The Paine Project

Home » 2014 » August

Monthly Archives: August 2014

Urgent Post #3 – Establishment of Legal Action Fund

Rescue Paine College: An Open Letter to Paineites and Friends

After two years under a warning status, on June 19, 2014, Paine College was placed on probation for nine violations of compliance with the Southern Association of Colleges and Schools Commission on Colleges’ (hereafter SACSCC) standards related to finances, governance, qualified personnel, and mismanagement of federal student financial aid. Those are the very same issues that caused the warning status. The immediate consequences for Paine College are a sharp decline in freshmen enrollment for the 2014 fall semester, a state of uncertainty of the value of education for current students, an exodus of current students, a decline in giving, and a severely diminished confidence in President Bradley’s leadership and administrative capabilities.

Because of a failure to adequately respond within the granted two year time frame under a declared warning status, it is reasonable to expect rigidity and inflexibility from SACSCC to any and all future submissions by the Bradley Administration. and other Paine College graduates have called for new leadership. George C. Bradley is not equipped for the job, will not honor requests for his resignation, and the Board of Trustees refuses to dismiss him. Time is of the essence because roughly ten months remain to satisfy conditions for continuing accreditation.

This sense of urgency has given birth to the Action Committee of Paineites and Friends. Like other efforts under way, the supreme aim of the Action Committee is the preservation of Paine College. However, this Committee is distinguished by the single goal of rescuing the school from the destructive grip of George C. Bradley. The only remaining course is to take him and the Trustee Board to court. Litigation will seek to pierce their veil of secrecy and ascertain whether or not they have been faithful to their mandated duties. Action is required sooner rather than later. A legal fund has been established solely for this purpose. The Committee’s account has been opened at (bank) with $1,000.00 contributions each from Tammye’ M. Lee, ’98, and Grady L. Cornish, ‘69. Disbursements from the account require signatures from the above names mentioned previously and must be associated with the established purpose, e.g., solicitations, maintaining donor lists, communication with donors, selecting an attorney, and initiating and sustaining legal action. Join the effort to rescue Paine College from the destructive grip of George C. Bradley.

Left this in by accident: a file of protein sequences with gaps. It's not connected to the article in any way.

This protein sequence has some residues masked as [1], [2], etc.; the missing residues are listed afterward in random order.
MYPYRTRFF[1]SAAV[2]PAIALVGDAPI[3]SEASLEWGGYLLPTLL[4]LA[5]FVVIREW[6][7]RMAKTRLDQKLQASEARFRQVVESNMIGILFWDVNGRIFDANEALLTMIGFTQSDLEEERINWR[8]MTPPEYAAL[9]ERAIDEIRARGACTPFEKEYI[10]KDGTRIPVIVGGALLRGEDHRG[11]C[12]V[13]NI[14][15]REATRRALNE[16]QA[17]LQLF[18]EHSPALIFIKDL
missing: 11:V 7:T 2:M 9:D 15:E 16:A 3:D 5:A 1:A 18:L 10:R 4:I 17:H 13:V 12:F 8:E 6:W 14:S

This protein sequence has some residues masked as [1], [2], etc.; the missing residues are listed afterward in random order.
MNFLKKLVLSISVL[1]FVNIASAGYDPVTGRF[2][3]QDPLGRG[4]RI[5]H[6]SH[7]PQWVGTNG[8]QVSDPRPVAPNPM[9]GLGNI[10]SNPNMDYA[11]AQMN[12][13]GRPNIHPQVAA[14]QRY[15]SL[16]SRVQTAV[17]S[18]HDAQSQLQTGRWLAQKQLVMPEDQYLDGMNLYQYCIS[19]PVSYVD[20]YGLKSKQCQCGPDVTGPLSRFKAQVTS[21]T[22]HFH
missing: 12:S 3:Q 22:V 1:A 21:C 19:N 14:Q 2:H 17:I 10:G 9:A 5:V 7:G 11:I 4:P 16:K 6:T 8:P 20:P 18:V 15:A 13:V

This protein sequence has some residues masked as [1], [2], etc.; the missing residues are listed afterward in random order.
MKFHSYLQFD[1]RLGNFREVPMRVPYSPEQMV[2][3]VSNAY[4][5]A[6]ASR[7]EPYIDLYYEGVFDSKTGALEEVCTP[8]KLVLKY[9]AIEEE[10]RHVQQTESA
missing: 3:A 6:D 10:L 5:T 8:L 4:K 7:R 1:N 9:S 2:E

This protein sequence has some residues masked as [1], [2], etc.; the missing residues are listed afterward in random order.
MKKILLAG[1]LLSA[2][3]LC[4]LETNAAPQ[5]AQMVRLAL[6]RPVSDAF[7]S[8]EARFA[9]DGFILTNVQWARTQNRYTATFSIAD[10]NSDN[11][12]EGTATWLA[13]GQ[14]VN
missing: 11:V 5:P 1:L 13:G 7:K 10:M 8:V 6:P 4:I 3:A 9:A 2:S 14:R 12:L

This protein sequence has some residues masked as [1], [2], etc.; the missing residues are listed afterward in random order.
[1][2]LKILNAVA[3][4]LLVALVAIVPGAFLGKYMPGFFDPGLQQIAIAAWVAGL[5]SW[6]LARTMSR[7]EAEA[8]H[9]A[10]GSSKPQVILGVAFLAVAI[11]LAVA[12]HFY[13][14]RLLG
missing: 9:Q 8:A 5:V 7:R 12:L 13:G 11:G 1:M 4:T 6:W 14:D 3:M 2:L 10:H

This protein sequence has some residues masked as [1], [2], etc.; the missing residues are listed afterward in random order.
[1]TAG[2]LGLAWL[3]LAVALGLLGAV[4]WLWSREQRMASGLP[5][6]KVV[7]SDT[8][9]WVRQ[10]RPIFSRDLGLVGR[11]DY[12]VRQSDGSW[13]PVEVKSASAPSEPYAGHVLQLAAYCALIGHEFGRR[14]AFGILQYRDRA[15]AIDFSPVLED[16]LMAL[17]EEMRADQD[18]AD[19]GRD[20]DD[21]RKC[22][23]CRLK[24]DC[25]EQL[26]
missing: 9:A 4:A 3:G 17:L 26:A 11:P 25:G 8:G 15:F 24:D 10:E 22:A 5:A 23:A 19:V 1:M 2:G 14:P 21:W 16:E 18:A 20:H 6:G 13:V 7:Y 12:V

Send a contribution to Tammye’ M. Lee, Chair, Action Committee of Paineites and Friends Fund, PO Box 492, Augusta, Georgia 30903. Donors will receive quarterly expenditure and progress reports on litigation efforts, as well as decide how unexpended funds will be used. Because of the time constraints, the account openers will select an Attorney within the next week. Email: (Please use the _ symbol between committee and pf) Tammye’ M. Lee, PhD, 1998 Graduate, Chair Action Committee of Paineites and Friends.

Tammye’ M. Lee, PhD, 1998 Graduate, Chair
Action Committee of Paineites and Friends                                                           P.O. Box 492                                                                                                     Augusta, Georgia 30903                                     


Sound Familiar? Has Paine lost its way?

Alumni of Oldest Historically Black Private University in US Fight to Help Ohio School Survive

CINCINNATI (AP) — Alumni of the country’s oldest historically black private university are committing money and other support to help their alma mater’s fight for survival amid the risk of accreditation loss and financial deficits and low enrollment.